The Biggest Mies Collection

On the edge of downtown Detroit, just east of the Chrysler Freeway and not far from Detroit’s still-troubled neighborhoods, lies Lafayette Park, one of the nation’s most beautiful — and most obscure — residential developments. Composed of three sections — a high-rise apartment building and 21 multiple-unit townhouses on the western border, 13 acres of landscaping down the center, and twin apartment towers on the east — Lafayette Park holds the largest collection of buildings in the world designed by Ludwig Mies van der Rohe.
[Mies]

Called “oft-overlooked” by the Harvard Design School and “a little-known jewel of modern urbanism” by Detlef Mertins, a professor of architecture at the University of Pennsylvania, it should be renowned, both for its loveliness and for its ability to thrive through Detroit’s dark times of riots, destruction and middle-class flight.

The Biggest Mies Collection – WSJ.com Wall Street Journal – Julia Vitullo-Martin

IFLA Congress 2008 – Netherlands – Final Call

Final Call for papers and contributions to 2008 World Congress due on
31st DECEMBER 2007.

Submit here

 

AILA – Summer Newsletter

Australian Institute of Landscape Architects release Summer issue of LA Online.

Download the pdf here

Pier park is really out there – NJ.com

The city celebrated the start of construction of its Pier C Park yesterday with a symbolic groundbreaking near the Hudson River’s edge.

The kidney-shaped, 2-acre park is anchored to land by a narrow pier on one end and a meandering path on the other.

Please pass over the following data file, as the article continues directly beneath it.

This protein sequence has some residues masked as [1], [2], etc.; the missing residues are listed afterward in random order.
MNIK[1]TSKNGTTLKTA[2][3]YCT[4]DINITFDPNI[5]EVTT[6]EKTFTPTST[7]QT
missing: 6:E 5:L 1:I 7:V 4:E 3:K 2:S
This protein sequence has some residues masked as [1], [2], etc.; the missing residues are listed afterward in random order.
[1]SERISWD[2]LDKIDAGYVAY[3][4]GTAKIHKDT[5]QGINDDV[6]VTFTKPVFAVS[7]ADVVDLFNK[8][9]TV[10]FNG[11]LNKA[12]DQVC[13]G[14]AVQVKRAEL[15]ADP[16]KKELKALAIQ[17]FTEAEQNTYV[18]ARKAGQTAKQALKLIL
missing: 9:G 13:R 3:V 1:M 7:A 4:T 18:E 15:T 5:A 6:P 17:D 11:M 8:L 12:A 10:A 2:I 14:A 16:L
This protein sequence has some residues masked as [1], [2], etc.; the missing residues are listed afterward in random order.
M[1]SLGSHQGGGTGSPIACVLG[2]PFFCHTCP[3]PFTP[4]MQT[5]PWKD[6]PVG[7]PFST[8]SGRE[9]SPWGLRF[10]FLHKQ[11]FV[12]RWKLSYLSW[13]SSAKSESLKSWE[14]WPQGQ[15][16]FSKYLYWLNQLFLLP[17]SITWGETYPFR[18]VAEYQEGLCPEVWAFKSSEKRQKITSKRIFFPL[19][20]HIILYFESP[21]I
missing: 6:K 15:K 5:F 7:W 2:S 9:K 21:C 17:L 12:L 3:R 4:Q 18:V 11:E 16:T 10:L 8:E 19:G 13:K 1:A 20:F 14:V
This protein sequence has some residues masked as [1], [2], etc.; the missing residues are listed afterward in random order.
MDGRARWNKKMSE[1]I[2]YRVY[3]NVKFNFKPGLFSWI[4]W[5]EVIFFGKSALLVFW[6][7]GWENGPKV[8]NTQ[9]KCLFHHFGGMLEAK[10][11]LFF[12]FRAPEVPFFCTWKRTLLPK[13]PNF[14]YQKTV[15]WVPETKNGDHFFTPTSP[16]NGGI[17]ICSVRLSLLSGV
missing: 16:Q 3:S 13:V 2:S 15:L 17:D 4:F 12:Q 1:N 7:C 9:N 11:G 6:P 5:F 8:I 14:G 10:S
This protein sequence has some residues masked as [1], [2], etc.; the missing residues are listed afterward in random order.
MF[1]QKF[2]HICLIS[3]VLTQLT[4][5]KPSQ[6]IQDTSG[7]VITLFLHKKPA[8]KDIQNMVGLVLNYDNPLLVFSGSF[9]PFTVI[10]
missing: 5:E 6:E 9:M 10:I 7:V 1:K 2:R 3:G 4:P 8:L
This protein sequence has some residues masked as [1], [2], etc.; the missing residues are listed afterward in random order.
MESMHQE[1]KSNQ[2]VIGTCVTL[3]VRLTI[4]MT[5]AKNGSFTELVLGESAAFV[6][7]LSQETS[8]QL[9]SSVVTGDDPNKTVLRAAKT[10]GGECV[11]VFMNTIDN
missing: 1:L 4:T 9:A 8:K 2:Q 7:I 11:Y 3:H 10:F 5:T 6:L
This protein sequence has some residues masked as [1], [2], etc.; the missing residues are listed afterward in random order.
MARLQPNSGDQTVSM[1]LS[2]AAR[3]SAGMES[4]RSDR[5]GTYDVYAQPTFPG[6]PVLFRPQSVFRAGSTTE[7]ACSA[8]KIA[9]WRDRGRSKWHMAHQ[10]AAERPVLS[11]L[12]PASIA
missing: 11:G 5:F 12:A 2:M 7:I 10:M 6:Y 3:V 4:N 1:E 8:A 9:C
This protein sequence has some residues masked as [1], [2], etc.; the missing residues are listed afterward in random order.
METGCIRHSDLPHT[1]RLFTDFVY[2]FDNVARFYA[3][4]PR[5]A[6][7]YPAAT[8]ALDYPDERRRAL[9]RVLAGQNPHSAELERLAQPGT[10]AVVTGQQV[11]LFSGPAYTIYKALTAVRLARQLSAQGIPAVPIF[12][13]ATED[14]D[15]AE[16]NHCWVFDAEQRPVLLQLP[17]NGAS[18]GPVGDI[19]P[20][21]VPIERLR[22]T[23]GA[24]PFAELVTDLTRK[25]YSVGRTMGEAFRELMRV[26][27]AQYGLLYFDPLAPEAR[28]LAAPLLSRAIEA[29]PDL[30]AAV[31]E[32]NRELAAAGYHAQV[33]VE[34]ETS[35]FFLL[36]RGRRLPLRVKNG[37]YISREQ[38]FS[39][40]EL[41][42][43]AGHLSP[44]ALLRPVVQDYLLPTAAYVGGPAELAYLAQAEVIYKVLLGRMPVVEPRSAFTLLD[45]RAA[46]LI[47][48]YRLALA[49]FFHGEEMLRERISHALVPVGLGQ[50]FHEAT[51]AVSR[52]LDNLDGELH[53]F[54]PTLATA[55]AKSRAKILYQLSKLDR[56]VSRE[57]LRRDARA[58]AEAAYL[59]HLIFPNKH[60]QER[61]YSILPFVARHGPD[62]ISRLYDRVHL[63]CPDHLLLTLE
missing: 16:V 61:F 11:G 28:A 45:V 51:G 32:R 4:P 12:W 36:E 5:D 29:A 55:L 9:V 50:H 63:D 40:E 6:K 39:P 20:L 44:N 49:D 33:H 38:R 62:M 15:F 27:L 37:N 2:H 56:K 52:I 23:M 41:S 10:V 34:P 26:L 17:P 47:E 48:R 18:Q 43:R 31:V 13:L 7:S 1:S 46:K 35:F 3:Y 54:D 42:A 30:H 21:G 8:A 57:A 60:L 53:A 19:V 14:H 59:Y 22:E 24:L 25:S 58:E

“It will offer the chance for a different relationship with the water than what you normally have,” said landscape architect Mark Pattin, of Michael Van Valkenburgh Associates, the firm designing the park. “It’s an amazing opportunity to build a pier from scratch.”

Pier park is really out there – NJ.com.

Hyde Park Plan Clears Hurdle

The Tampa City Council voted 4-2 on Thursday to rezone the 20-year-old outdoor shopping complex for a $100 million makeover that includes condominium towers and stores.

“This is the only true urban village in the city,” said Councilman Charlie Miranda, who also voted to approve the original village plans in the 1970s. “It will give the city the opportunity for a lot more walkers, a lot more activity and a lot more communication with people.”

Miranda said the project is another indication of a changing city.

“It’s becoming more and more likely that Hyde Park, if you take out Bayshore, is the centerpiece of this wonderful city,” he said.

Hyde Park Plan Clears Hurdle Tampa Bay Online

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